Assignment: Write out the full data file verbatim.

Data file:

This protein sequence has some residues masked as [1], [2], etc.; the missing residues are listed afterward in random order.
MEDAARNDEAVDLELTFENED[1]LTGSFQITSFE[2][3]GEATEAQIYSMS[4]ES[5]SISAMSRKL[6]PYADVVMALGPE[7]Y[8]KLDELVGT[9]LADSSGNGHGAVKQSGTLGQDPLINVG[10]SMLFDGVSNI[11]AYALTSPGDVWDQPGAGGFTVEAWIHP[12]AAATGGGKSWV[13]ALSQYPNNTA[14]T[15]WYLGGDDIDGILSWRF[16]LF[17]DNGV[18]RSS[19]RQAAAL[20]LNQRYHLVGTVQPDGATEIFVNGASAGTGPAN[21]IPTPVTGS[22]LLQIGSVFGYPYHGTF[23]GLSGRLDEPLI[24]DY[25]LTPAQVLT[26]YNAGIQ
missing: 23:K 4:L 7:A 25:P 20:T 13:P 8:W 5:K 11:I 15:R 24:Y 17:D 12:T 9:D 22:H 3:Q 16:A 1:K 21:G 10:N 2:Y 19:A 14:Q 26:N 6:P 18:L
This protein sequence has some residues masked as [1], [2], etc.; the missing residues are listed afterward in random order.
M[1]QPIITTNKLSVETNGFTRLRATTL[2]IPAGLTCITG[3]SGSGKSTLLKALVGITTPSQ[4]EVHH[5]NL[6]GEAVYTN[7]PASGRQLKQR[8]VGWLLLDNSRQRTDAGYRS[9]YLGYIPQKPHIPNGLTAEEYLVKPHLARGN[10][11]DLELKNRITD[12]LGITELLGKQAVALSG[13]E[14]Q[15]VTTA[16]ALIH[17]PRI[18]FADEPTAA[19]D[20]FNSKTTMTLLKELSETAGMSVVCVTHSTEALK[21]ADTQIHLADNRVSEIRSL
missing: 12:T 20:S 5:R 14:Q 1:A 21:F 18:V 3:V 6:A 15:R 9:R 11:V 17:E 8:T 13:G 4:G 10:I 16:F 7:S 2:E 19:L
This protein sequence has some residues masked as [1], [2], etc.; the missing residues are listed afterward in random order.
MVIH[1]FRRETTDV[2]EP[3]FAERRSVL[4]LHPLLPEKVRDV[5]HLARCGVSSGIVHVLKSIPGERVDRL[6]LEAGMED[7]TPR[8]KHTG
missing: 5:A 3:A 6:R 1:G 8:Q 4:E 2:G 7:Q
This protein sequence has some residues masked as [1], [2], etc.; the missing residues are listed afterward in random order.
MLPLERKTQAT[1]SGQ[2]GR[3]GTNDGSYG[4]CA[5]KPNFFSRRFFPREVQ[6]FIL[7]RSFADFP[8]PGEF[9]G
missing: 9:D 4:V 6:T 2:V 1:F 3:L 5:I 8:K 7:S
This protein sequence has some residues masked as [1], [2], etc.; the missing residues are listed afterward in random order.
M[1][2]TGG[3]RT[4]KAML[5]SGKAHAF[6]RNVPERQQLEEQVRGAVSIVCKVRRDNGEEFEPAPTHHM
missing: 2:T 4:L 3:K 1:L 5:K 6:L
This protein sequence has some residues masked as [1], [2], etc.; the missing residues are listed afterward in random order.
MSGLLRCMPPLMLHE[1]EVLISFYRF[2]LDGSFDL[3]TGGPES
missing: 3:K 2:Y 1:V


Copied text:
This protein sequence has some residues masked as [1], [2], etc.; the missing residues are listed afterward in random order.
MEDAARNDEAVDLELTFENED[1]LTGSFQITSFE[2][3]GEATEAQIYSMS[4]ES[5]SISAMSRKL[6]PYADVVMALGPE[7]Y[8]KLDELVGT[9]LADSSGNGHGAVKQSGTLGQDPLINVG[10]SMLFDGVSNI[11]AYALTSPGDVWDQPGAGGFTVEAWIHP[12]AAATGGGKSWV[13]ALSQYPNNTA[14]T[15]WYLGGDDIDGILSWRF[16]LF[17]DNGV[18]RSS[19]RQAAAL[20]LNQRYHLVGTVQPDGATEIFVNGASAGTGPAN[21]IPTPVTGS[22]LLQIGSVFGYPYHGTF[23]GLSGRLDEPLI[24]DY[25]LTPAQVLT[26]YNAGIQ
missing: 23:K 4:L 7:A 25:P 20:T 13:P 8:W 5:K 11:I 15:R 24:Y 17:D 12:T 9:D 22:H 3:Q 16:A 1:K 21:G 10:N 2:Y 19:A 14:Q 26:N 6:P 18:L
This protein sequence has some residues masked as [1], [2], etc.; the missing residues are listed afterward in random order.
M[1]QPIITTNKLSVETNGFTRLRATTL[2]IPAGLTCITG[3]SGSGKSTLLKALVGITTPSQ[4]EVHH[5]NL[6]GEAVYTN[7]PASGRQLKQR[8]VGWLLLDNSRQRTDAGYRS[9]YLGYIPQKPHIPNGLTAEEYLVKPHLARGN[10][11]DLELKNRITD[12]LGITELLGKQAVALSG[13]E[14]Q[15]VTTA[16]ALIH[17]PRI[18]FADEPTAA[19]D[20]FNSKTTMTLLKELSETAGMSVVCVTHSTEALK[21]ADTQIHLADNRVSEIRSL
missing: 12:T 20:S 5:R 14:Q 1:A 21:F 18:V 3:V 6:A 15:R 9:R 11:V 17:E 8:T 13:G 4:G 10:I 16:F 7:S 2:E 19:L
This protein sequence has some residues masked as [1], [2], etc.; the missing residues are listed afterward in random order.
MVIH[1]FRRETTDV[2]EP[3]FAERRSVL[4]LHPLLPEKVRDV[5]HLARCGVSSGIVHVLKSIPGERVDRL[6]LEAGMED[7]TPR[8]KHTG
missing: 5:A 3:A 6:R 1:G 8:Q 4:E 2:G 7:Q
This protein sequence has some residues masked as [1], [2], etc.; the missing residues are listed afterward in random order.
MLPLERKTQAT[1]SGQ[2]GR[3]GTNDGSYG[4]CA[5]KPNFFSRRFFPREVQ[6]FIL[7]RSFADFP[8]PGEF[9]G
missing: 9:D 4:V 6:T 2:V 1:F 3:L 5:I 8:K 7:S
This protein sequence has some residues masked as [1], [2], etc.; the missing residues are listed afterward in random order.
M[1][2]TGG[3]RT[4]KAML[5]SGKAHAF[6]RNVPERQQLEEQVRGAVSIVCKVRRDNGEEFEPAPTHHM
missing: 2:T 4:L 3:K 1:L 5:K 6:L
This protein sequence has some residues masked as [1], [2], etc.; the missing residues are listed afterward in random order.
MSGLLRCMPPLMLHE[1]EVLISFYRF[2]LDGSFDL[3]TGGPES
missing: 3:K 2:Y 1:V